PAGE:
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War And Peace 329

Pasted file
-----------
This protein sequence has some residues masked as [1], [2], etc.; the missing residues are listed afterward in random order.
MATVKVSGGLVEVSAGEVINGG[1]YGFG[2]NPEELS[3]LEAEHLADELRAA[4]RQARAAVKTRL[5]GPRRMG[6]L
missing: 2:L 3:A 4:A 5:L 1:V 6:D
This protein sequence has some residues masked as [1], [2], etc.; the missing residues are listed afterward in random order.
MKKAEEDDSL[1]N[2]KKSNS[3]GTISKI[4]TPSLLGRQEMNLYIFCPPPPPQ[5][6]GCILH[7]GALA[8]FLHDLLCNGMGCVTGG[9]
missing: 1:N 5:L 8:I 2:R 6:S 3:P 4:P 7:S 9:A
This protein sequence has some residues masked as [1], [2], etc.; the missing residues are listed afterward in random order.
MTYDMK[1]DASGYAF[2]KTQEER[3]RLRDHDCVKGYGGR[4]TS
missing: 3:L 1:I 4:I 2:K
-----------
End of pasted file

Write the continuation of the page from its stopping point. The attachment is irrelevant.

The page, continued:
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Just as Boris leave of absence was expiring, Anatole Kuragin made his appearance in Moscow, and of course in the Karagins drawing room, and Julie, suddenly abandoning her melancholy, became cheerful and very attentive to Kuragin. "My dear," said Anna Mikhaylovna to her son, "I know from a reliable source that Prince Vasili has sent his son to Moscow to get him married to Julie. I am so fond of Julie that I should be sorry for her. What do you think of it, my dear?" The idea of being made a fool of and of having thrown away that whole month of arduous melancholy service to Julie, and of seeing all the revenue from the Penza estates which he had already mentally apportioned and put to proper use fall into the hands of another, and especially into the hands of that idiot Anatole, pained Boris. He drove to the Karagins with the firm intention of proposing. Julie met him in a gay, careless manner, spoke casually of how she had enjoyed yesterdays ball, and asked when he was leaving. Though Boris had come intentionally to speak of his love and therefore meant to be tender, he began speaking irritably of feminine inconstancy, of how easily women can turn from sadness to joy, and how their moods depend solely on who happens to be paying court to them. Julie was offended and replied that it was true that a woman needs variety, and the same thing over and over again would weary anyone. "Then I should advise you..." Boris began, wishing to sting her; but at that instant the galling thought occurred to him that he might have to leave Moscow without having accomplished his aim, and have vainly wasted his efforts--which was a thing he never allowed to happen. He checked himself in the middle of the sentence, lowered his eyes to avoid seeing her unpleasantly irritated and irresolute face, and said: "I did not come here at all to quarrel with you. On the contrary..." He glanced at her to make sure that he might go on. Her irritability had suddenly quite vanished, and her anxious, imploring eyes were fixed on him with greedy expectation. "I can always arrange so as not to see her often," thought Boris. "The affair has been begun and must be finished!" He blushed hotly, raised his eyes to hers, and said: "You know my feelings for you!" There was no need to say more: Julies face shone with triumph and self-satisfaction; but she forced Boris to say all that is said on such occasions--that he loved her and had never loved any other woman more than her. She knew that for the Penza estates and Nizhegorod forests she could demand this, and she received what she demanded. The affianced couple, no longer alluding to trees that shed gloom and melancholy upon them, planned the arrangements of a splendid house in Petersburg, paid calls, and prepared everything for a brilliant wedding. CHAPTER VI At the end of January old Count Rostov went to Moscow with Natasha and Sonya. The countess was still unwell and unable to travel but it was impossible to wait for her recovery. Prince Andrew was expected in Moscow any day, the trousseau had to be ordered and the estate near Moscow had to be sold, besides which the opportunity of presenting his future daughter-in-law to old Prince Bolkonski while he was in Moscow could not be missed. The Rostovs Moscow house had not been heated that winter and, as they had come only for a short time and the countess was not with them, the count decided to stay with Marya Dmitrievna Akhrosimova, who had long been pressing her hospitality on them. Late one evening the Rostovs four sleighs drove into Marya Dmitrievnas courtyard in the old Konyusheny street. Marya Dmitrievna lived alone. She had already married off her daughter, and her sons were all in the service. She held herself as erect, told everyone her opinion as candidly, loudly, and bluntly as ever, and her whole bearing seemed a reproach to others for any weakness, passion, or temptation--the possibility of which she did not admit. From early in the morning, wearing a dressing jacket, she attended to her household affairs, and then she drove out: on holy days to church and after the service to jails and prisons on affairs of which she never spoke to anyone. On ordinary days, after dressing, she received petitioners of various classes, of whom there were always some. Then she had dinner, a substantial and appetizing meal at which there were always three or four

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